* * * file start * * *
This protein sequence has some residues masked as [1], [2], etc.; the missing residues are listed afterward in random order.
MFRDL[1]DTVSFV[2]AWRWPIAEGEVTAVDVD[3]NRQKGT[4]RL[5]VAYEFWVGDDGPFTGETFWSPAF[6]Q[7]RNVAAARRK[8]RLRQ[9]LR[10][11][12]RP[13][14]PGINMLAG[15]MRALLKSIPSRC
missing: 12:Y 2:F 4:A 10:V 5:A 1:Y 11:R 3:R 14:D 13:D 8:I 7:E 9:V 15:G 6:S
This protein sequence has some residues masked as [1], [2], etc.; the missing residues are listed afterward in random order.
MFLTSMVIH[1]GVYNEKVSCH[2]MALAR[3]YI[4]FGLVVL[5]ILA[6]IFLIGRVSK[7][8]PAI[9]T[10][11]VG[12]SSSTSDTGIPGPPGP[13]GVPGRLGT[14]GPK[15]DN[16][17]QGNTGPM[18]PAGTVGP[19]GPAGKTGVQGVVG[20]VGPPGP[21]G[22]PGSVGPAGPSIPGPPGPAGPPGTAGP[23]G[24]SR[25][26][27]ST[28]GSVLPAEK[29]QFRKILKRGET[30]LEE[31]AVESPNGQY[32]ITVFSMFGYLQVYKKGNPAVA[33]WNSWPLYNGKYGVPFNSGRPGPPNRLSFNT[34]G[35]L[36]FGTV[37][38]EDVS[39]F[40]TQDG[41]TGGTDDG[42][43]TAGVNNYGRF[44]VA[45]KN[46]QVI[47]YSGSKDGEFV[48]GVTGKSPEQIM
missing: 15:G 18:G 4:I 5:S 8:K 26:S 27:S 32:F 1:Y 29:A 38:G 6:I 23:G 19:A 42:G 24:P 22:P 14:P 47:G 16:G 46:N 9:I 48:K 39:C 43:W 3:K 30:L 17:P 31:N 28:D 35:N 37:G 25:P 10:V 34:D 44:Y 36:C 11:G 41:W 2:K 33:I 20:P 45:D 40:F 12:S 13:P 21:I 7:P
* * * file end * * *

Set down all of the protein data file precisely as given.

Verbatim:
This protein sequence has some residues masked as [1], [2], etc.; the missing residues are listed afterward in random order.
MFRDL[1]DTVSFV[2]AWRWPIAEGEVTAVDVD[3]NRQKGT[4]RL[5]VAYEFWVGDDGPFTGETFWSPAF[6]Q[7]RNVAAARRK[8]RLRQ[9]LR[10][11][12]RP[13][14]PGINMLAG[15]MRALLKSIPSRC
missing: 12:Y 2:F 4:A 10:V 5:A 1:Y 11:R 3:R 14:D 13:D 8:I 7:E 9:V 15:G 6:S
This protein sequence has some residues masked as [1], [2], etc.; the missing residues are listed afterward in random order.
MFLTSMVIH[1]GVYNEKVSCH[2]MALAR[3]YI[4]FGLVVL[5]ILA[6]IFLIGRVSK[7][8]PAI[9]T[10][11]VG[12]SSSTSDTGIPGPPGP[13]GVPGRLGT[14]GPK[15]DN[16][17]QGNTGPM[18]PAGTVGP[19]GPAGKTGVQGVVG[20]VGPPGP[21]G[22]PGSVGPAGPSIPGPPGPAGPPGTAGP[23]G[24]SR[25][26][27]ST[28]GSVLPAEK[29]QFRKILKRGET[30]LEE[31]AVESPNGQY[32]ITVFSMFGYLQVYKKGNPAVA[33]WNSWPLYNGKYGVPFNSGRPGPPNRLSFNT[34]G[35]L[36]FGTV[37][38]EDVS[39]F[40]TQDG[41]TGGTDDG[42][43]TAGVNNYGRF[44]VA[45]KN[46]QVI[47]YSGSKDGEFV[48]GVTGKSPEQIM
missing: 15:G 18:G 4:I 5:S 8:K 26:S 27:S 32:F 1:Y 29:A 38:G 6:I 23:G 19:A 42:G 24:P 22:P 14:P 47:G 16:G 46:N 9:I 48:K 39:C 43:W 3:K 30:L 17:P 31:N 28:D 35:N 37:G 25:P 10:V 34:D 44:Y 36:C 11:G 41:W 2:K 33:I 20:P 45:D 40:F 12:S 13:P 21:I 7:P